The Tomy Tutor, originally sold in Japan as the Pyūta (ぴゅう太) and in the UK as the Grandstand Tutor,[2] is a home computer produced by the Japanese toymaker Tomy. It is architecturally similar, but not identical, to the TI-99/4A, and uses a similar Texas Instruments TMS9900 16-bit CPU.[3] The computer was launched in Japan in 1982, and in the UK and the United States in the next year.[4]

Tomy Tutor
Tomy Tutor with controllers
Also known asGrandstand Tutor (UK)
Pyūta (ぴゅう太) (Japan)
Release date1982 (1982)
Introductory price¥59,800
¥29,800 (Pyūta Jr.)
¥19,800 (Pyūta mk2)
Units shipped120,000 (in Japan)[1]
MediaROM cartridge, cassette
Operating systemBASIC
Memory20 KB ROM
Mass1.7 kilograms (3.7 lb)
SuccessorPyuta mk-II
The inside of the Tutor

History edit

Produced by Matsushita, the computer was released in Japan in 1982 under the name Pyūta.[4]

Tomy described the Tutor, with 16K RAM, as good for games and education. The company stated that its documentation would let an eight-year-old child use the computer without adult supervision.[5]

One of the major flaws pointed out with the Tutor was not its hardware, but its marketing: the Tutor was announced as a children's computer when in fact it was practically a cheap, evolved version of the TI-99/4A, even having a similar 16-bit CPU (the TMS9995, closely related to the TI-99/4's TMS 9900);[3] other competitors in its price range still used 8-bit microprocessors.

The Pyūta Jr. was a console version of the Pyūta, released in April 1983,[6] and similarly was only sold in Japan.

In Japan, Tomy set a sales target of about 90,000 units and ¥5 billion revenue for the first year by selling Pyūta to elementary and junior high school students as a "drawing computer", having nearly 40,000 units shipped in its first 4 months as of August 1982.[7][8] However, sales fell sharply when Nintendo released Family Computer (later deployed as Nintendo Entertainment System) in 1983 as a cost-effective option. In February 1985, Tomy ceased its production and withdrew from the market.[9] As of May 1984, a total of 120,000 units were shipped for domestic and export use in Japan.[1]

The Pyuta mk-II

In the other hand, the Tutor did not sell well against the ZX Spectrum in the UK and the Commodore 64 in other countries outside Japan. It ended up being removed quickly from the market and replaced the following year by the Pyūta mk2 with a standard mechanical keyboard instead of the original "Chiclet"-style keyboard. However, the new model seems to have been sold only in Japan, and even then only for a short period of time.

Technical specifications edit

  • CPU: Texas Instruments TMS9995
  • Video: TMS9918 VDP
    • Resolution: 256 x 192 pixels
    • 16 colors, up to 2 colors out of 8 horizontal dots
    • Up to 32 monochrome sprites of 8 x 8 pixels, max 4 per horizontal line
    • No hardware scrolling function
  • Memory: 20 KB ROM built-in, 16 KB RAM (with 256 bytes CPU RAM built-in)
  • Keyboard: 56 keys, JIS compliant
  • Sounds: SN76489AN DCSG "Digital Complex Sound Generator" [10]
  • Weight: 1.7 kilograms (3.7 lb)
  • Media: ROM cartridge, cassette
  • Expansion: data recorder (optional), game adapter

List of games edit

  • Baseball 3D (Japan-exclusive)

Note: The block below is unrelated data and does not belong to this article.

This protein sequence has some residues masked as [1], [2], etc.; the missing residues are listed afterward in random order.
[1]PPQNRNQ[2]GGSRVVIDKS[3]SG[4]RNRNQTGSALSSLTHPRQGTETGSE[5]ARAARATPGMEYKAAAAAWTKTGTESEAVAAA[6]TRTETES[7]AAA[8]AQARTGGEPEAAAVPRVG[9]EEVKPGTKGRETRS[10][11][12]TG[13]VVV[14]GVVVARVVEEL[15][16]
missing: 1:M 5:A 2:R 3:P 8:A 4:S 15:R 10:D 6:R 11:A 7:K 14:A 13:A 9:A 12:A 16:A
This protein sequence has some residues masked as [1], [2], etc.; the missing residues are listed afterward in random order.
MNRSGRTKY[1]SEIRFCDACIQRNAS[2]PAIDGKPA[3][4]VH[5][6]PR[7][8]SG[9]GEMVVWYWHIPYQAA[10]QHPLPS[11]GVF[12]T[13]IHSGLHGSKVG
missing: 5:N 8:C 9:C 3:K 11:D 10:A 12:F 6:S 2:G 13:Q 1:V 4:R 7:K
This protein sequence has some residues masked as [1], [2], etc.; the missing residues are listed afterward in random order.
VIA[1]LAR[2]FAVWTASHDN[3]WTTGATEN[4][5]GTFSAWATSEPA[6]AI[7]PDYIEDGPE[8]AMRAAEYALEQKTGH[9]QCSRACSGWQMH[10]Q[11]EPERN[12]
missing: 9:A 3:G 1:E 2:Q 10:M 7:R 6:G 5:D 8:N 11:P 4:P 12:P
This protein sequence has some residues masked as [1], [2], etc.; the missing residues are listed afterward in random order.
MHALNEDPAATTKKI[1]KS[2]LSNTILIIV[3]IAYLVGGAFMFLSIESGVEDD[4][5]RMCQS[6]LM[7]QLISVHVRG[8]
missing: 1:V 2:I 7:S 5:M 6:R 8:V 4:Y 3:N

• Battle Fighter 3D (Japan-exclusive)
  • Bomb Man (Japan-exclusive)
  • Car-azy Racer (USA-exclusive, developed by Wordwright)
  • Cave Crawlers (USA)/Maze Patrol (Japan)
  • Deep Six (USA)/Marine Adventure (Japan)
  • Donpan (Japan-exclusive)
  • Frogger (Japan-exclusive port of the 1981 Konami arcade game)
  • Hyperspace (USA)/Tron (Japan)
  • Jungler (USA/Japan, port of the 1981 Konami arcade game)
  • Loco-Motion (USA)/Guttang Gottong (Japan) (port of the 1982 Konami arcade game)
  • Mickey Athletic Land (Japan-exclusive)
  • Mission Attack (Japan-exclusive)
  • Monster Inn (Japan-exclusive)
  • Mr. Do! (Japan-exclusive port of the 1982 Universal arcade game)
  • Mystery Gold (Japan-exclusive)
  • Night Flight (Japan-exclusive)
  • Pooyan (USA/Japan, port of the 1982 Konami arcade game)
  • Rescue Copter (Japan-exclusive)
  • Saurus Land (Japan-exclusive)
  • Scramble (USA/Japan, port of the 1981 Konami arcade game)
  • Super Bike (Japan-exclusive)
  • Torpedo Terror (USA)/Bermuda Triangle (Japan)
  • Traffic Jam (USA/Japan)
  • Triple Command (Japan-exclusive)
  • Turpin (Japan-exclusive port of the 1981 Konami arcade game)
  • Yonin Mahjong (Japan-exclusive)

References edit

  1. ^ a b "トミー、3万円割るパソコン『ぴゅう太-MK2』を発売。" [Tomy released the personal computer "Pyuta-MK2" that breaks ¥30,000] (in Japanese). Nikkei Sangyo Shimbun. 30 May 1984. p. 14.
  2. ^ Simon Beesley (October 1983). "Japan's Latest Contender [title visible on printed version]". Your Computer [UK]. Archived from the original on 2018-12-15. Retrieved 2019-07-19. Simon Beesley looks at [..] the Tomy Tutor, to be sold in this country as the Grandstand Tutor.
  3. ^ a b TI-vs-Tomy,
  4. ^ a b "Tomy Tutor computer". Retrieved 2018-10-27.
  5. ^ Mitchell, Peter W. (1983-09-06). "A summer-CES report". Boston Phoenix. p. 4. Retrieved 10 January 2015.
  6. ^ "Home Page".
  7. ^ Kenichi, Sugimoto (1986). 任天堂のファミコン戦略 1千万家庭の情報ネットワーク [Nintendo's Famicom Strategy: Information Network for 10 Million Homes] (in Japanese). p. 49.
  8. ^ Teppei, Akagi (1992). セガvs.任天堂 マルチメディア・ウォーズのゆくえ [Sega vs. Nintendo: Whereabouts of Multimedia Wars] (in Japanese). JMA Management Center Inc. p. 98.
  9. ^ Ikuo, Kojima (1994). 風雲ゲーム業界戦国時代 [The Ebb and Flow of Game Industry in the Age of Civil War] (in Japanese). OS Publishing Company. p. 72.
  10. ^ "The Little Orphan Tomy Tutor: Tomy Tutor Hardware". Retrieved 2022-10-30.

External links edit